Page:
So I just finished a 1 month stint in Australia. I travelled from Melbourne to Brisbane including great ocean road, and so of course, I did not see the entire country.
After spending most of my time travelling in countries across Asia and South America, I was slightly disappointed with what I saw. I still had the best time thanks to some friends I went with – but would I return?
The answer is – no, I’m not rushing back to Australia anytime soon.
Here, I would like to share with you why I think Australia is overrated.
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So Many Beaches
Ok so this may seem slightly obvious. However, the main attractions in south-eastern Australia are the beaches.
Were they beautiful?
I suppose yes they were. For me, did they feel like Cornwall in the UK – YES!
Were the waters crystal clear?
No – the waters were blue but definitely not the same crystal clear waters I’ve seen elsewhere.
Was the sand as white as possible?
No – it was very much yellow sand!
Were they empty?
No – most of the beaches were overcrowded and busy. It wasn’t quite the same as a deserted one.
The above criteria are the three things I now look for in a perfect beach. That’s not to say they weren’t beautiful, but in comparison to the beaches I’ve seen across the world – they were nothing special. I enjoyed my time chilling out on them, but they weren’t the same slice of paradise I’ve seen on beaches in Asia.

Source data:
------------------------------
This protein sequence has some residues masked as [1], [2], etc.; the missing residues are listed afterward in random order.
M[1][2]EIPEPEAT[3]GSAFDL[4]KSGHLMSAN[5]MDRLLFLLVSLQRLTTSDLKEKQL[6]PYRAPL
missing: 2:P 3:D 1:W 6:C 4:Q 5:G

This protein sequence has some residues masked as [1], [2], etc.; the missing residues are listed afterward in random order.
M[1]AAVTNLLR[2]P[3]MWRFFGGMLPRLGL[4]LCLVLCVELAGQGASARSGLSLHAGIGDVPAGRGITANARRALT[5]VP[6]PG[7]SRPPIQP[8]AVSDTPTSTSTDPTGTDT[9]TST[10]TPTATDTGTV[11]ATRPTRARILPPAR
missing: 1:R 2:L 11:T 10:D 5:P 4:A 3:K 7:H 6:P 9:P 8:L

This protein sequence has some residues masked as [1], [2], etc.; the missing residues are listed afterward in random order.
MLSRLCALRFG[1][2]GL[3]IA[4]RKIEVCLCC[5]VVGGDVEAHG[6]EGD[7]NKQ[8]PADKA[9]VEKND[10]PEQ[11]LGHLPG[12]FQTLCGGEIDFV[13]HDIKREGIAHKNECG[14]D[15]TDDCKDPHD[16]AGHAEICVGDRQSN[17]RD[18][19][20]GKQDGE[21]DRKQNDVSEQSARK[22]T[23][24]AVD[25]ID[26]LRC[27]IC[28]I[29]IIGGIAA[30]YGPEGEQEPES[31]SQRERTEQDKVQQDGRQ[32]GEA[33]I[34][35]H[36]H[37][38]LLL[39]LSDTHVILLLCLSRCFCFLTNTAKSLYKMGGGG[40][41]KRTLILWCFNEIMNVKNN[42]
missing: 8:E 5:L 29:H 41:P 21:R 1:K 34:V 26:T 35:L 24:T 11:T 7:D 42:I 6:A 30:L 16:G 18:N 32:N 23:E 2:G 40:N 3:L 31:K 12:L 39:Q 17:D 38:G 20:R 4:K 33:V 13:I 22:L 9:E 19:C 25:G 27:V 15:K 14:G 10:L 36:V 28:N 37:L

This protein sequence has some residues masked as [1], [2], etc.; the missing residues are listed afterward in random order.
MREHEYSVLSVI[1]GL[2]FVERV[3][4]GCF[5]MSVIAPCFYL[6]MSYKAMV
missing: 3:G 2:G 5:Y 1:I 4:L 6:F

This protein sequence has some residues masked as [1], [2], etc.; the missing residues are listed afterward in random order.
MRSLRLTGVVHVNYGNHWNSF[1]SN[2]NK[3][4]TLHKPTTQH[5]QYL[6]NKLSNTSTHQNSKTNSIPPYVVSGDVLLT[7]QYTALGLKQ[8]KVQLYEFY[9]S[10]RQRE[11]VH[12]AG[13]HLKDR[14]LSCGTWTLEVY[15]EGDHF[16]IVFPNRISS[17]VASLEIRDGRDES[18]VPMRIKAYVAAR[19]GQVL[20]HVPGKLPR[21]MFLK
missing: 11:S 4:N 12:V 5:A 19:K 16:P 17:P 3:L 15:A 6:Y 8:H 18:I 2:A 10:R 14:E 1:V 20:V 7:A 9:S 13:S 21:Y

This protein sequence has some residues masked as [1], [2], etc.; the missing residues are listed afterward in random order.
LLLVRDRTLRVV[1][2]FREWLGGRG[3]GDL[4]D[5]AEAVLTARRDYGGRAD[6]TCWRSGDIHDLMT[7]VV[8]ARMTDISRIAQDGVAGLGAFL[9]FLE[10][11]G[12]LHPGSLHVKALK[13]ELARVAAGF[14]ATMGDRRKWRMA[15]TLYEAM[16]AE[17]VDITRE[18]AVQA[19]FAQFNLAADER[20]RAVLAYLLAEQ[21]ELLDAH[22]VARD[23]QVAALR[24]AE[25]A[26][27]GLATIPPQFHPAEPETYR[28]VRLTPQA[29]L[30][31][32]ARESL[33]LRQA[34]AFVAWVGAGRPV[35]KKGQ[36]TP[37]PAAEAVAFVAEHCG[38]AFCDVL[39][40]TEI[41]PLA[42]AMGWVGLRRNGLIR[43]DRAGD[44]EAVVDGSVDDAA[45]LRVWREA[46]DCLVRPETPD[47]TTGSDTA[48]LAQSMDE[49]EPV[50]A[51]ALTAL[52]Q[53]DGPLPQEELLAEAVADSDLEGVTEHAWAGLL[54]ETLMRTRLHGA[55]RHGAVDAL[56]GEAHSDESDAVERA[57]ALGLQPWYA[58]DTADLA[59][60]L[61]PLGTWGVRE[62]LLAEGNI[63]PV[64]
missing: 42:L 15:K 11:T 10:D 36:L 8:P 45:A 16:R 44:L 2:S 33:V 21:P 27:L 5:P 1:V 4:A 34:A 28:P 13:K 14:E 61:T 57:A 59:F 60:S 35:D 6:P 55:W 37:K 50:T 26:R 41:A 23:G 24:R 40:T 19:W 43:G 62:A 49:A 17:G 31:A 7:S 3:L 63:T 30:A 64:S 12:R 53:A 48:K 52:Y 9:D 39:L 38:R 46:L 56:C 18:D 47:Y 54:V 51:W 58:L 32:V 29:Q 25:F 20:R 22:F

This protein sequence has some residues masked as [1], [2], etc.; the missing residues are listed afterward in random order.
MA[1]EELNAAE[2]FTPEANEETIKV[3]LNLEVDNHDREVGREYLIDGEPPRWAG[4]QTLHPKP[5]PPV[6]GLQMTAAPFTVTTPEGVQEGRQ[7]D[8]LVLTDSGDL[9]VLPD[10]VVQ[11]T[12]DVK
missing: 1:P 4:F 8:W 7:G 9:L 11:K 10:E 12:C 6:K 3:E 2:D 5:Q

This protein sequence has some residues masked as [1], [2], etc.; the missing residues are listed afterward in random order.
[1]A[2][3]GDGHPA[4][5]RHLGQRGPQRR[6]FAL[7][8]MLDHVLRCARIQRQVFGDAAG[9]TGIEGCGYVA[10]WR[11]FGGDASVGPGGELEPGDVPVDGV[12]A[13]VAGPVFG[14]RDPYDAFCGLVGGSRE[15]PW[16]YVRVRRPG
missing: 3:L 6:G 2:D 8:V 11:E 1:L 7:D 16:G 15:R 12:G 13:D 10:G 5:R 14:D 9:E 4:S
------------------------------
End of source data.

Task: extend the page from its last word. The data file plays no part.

I know northern Australia is supposed to have these type of beaches – perhaps in the Whitsundays. I will have to return at some point to explore the beaches there and see if they’re that desert island paradise I’ve come to love.Booking.com
A Different Vibe
Australia did not have the traditional backpacker vibe that I’ve become used to calling home when I’m abroad. This gives a friendly open atmosphere, and it’s easy to find other people to spend time with.
Australia was not the same.
It is full of people living long term in hostels on working holiday visas. While the people we met doing this were still lovely – they weren’t interested in befriending people who were just passing through.
The other groups of people we seemed to meet were a lot of 18 year olds on their first trip away from home. While I so admire these people for getting out on their first trip – after-all I was in the same place when I was younger – it’s harder to get on so well with these people (I’m now 26).
I was so grateful for the fact I was travelling with two friends in Australia. They meant I had a great time there, and I firmly believe that if I had been travelling alone it may have been a very different experience.
Everyone is aware of the cost of Australia. It is one of the most expensive countries in the world – and travelling through it will cost you an arm and a leg.
To put it into perspective, during my 4 weeks in Australia, I spent £1400 ($1700).
During my 7 weeks in Vietnam, I spent £1300 ($1600).
I could spend over twice as long in a different country for less money.
I knew this fact before I left and made the decision as I wanted to travel with a friend. However, I don’t believe I got anything more for my money! The amazing things I saw in Vietnam so outweighed the things I saw in Australia. Therefore, the money is just one other thing that leaves me with the impression that Australia is overrated.